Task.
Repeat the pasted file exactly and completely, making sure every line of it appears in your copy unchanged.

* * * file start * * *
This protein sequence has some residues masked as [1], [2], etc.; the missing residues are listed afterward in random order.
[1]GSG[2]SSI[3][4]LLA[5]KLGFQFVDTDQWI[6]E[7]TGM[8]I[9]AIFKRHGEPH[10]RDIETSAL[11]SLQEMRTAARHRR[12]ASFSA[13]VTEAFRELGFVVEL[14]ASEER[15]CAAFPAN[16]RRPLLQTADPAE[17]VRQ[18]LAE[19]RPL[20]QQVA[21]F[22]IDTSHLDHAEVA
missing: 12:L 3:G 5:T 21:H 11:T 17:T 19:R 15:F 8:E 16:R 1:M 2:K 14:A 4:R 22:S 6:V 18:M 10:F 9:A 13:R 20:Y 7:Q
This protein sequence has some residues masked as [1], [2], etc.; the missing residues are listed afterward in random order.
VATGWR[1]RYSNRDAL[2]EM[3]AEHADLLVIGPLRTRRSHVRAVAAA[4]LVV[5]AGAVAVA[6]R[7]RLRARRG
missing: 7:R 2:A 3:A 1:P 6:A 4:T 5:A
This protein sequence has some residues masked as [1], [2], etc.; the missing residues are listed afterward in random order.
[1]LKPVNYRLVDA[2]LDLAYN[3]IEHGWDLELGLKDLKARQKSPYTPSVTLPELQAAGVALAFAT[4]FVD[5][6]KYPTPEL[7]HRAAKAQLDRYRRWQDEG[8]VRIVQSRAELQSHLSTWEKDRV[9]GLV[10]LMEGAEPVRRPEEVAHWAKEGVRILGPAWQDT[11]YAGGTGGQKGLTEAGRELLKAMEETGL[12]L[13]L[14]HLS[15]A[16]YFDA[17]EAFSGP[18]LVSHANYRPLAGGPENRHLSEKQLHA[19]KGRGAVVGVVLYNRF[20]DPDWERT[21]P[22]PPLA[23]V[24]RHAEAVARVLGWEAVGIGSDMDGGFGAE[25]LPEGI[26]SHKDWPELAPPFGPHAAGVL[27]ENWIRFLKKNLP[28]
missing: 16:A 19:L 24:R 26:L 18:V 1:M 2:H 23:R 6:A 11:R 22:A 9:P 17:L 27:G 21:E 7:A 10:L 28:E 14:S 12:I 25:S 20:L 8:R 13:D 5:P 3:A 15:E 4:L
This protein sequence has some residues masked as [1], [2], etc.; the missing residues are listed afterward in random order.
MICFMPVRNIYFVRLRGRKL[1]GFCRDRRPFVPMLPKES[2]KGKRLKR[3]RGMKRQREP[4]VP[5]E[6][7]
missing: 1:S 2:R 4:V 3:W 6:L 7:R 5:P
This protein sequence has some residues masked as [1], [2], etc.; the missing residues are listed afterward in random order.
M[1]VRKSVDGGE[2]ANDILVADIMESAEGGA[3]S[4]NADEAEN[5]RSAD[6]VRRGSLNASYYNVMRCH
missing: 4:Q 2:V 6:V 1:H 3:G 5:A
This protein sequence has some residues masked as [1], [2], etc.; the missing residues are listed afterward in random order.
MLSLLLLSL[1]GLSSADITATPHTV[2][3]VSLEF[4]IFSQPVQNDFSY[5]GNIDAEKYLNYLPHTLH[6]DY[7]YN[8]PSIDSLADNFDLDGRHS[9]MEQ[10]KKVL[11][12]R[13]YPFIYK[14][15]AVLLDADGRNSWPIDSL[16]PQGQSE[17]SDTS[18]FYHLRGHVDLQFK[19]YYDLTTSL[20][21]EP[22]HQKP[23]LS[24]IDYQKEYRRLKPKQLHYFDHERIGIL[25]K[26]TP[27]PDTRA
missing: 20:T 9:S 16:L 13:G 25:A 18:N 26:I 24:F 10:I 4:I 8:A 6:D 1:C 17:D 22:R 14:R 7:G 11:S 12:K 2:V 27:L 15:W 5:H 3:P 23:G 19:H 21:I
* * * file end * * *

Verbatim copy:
This protein sequence has some residues masked as [1], [2], etc.; the missing residues are listed afterward in random order.
[1]GSG[2]SSI[3][4]LLA[5]KLGFQFVDTDQWI[6]E[7]TGM[8]I[9]AIFKRHGEPH[10]RDIETSAL[11]SLQEMRTAARHRR[12]ASFSA[13]VTEAFRELGFVVEL[14]ASEER[15]CAAFPAN[16]RRPLLQTADPAE[17]VRQ[18]LAE[19]RPL[20]QQVA[21]F[22]IDTSHLDHAEVA
missing: 12:L 3:G 5:T 21:H 11:T 17:T 19:R 15:F 8:E 16:R 1:M 2:K 14:A 4:R 22:S 6:V 18:M 10:F 9:A 13:R 20:Y 7:Q
This protein sequence has some residues masked as [1], [2], etc.; the missing residues are listed afterward in random order.
VATGWR[1]RYSNRDAL[2]EM[3]AEHADLLVIGPLRTRRSHVRAVAAA[4]LVV[5]AGAVAVA[6]R[7]RLRARRG
missing: 7:R 2:A 3:A 1:P 6:A 4:T 5:A
This protein sequence has some residues masked as [1], [2], etc.; the missing residues are listed afterward in random order.
[1]LKPVNYRLVDA[2]LDLAYN[3]IEHGWDLELGLKDLKARQKSPYTPSVTLPELQAAGVALAFAT[4]FVD[5][6]KYPTPEL[7]HRAAKAQLDRYRRWQDEG[8]VRIVQSRAELQSHLSTWEKDRV[9]GLV[10]LMEGAEPVRRPEEVAHWAKEGVRILGPAWQDT[11]YAGGTGGQKGLTEAGRELLKAMEETGL[12]L[13]L[14]HLS[15]A[16]YFDA[17]EAFSGP[18]LVSHANYRPLAGGPENRHLSEKQLHA[19]KGRGAVVGVVLYNRF[20]DPDWERT[21]P[22]PPLA[23]V[24]RHAEAVARVLGWEAVGIGSDMDGGFGAE[25]LPEGI[26]SHKDWPELAPPFGPHAAGVL[27]ENWIRFLKKNLP[28]
missing: 16:A 19:L 24:R 26:L 18:V 1:M 2:H 23:R 6:A 11:R 22:A 9:P 17:L 27:G 21:E 7:A 10:L 28:E 14:S 12:I 25:S 20:L 8:R 13:D 5:P 3:A 15:E 4:L
This protein sequence has some residues masked as [1], [2], etc.; the missing residues are listed afterward in random order.
MICFMPVRNIYFVRLRGRKL[1]GFCRDRRPFVPMLPKES[2]KGKRLKR[3]RGMKRQREP[4]VP[5]E[6][7]
missing: 1:S 2:R 4:V 3:W 6:L 7:R 5:P
This protein sequence has some residues masked as [1], [2], etc.; the missing residues are listed afterward in random order.
M[1]VRKSVDGGE[2]ANDILVADIMESAEGGA[3]S[4]NADEAEN[5]RSAD[6]VRRGSLNASYYNVMRCH
missing: 4:Q 2:V 6:V 1:H 3:G 5:A
This protein sequence has some residues masked as [1], [2], etc.; the missing residues are listed afterward in random order.
MLSLLLLSL[1]GLSSADITATPHTV[2][3]VSLEF[4]IFSQPVQNDFSY[5]GNIDAEKYLNYLPHTLH[6]DY[7]YN[8]PSIDSLADNFDLDGRHS[9]MEQ[10]KKVL[11][12]R[13]YPFIYK[14][15]AVLLDADGRNSWPIDSL[16]PQGQSE[17]SDTS[18]FYHLRGHVDLQFK[19]YYDLTTSL[20][21]EP[22]HQKP[23]LS[24]IDYQKEYRRLKPKQLHYFDHERIGIL[25]K[26]TP[27]PDTRA
missing: 20:T 9:S 16:L 13:G 25:A 18:N 26:I 24:F 10:I 4:I 8:A 6:D 1:C 17:D 22:R 14:R 7:G 11:S 12:K 2:V 27:L 15:W 5:H 3:P 23:G 19:H 21:I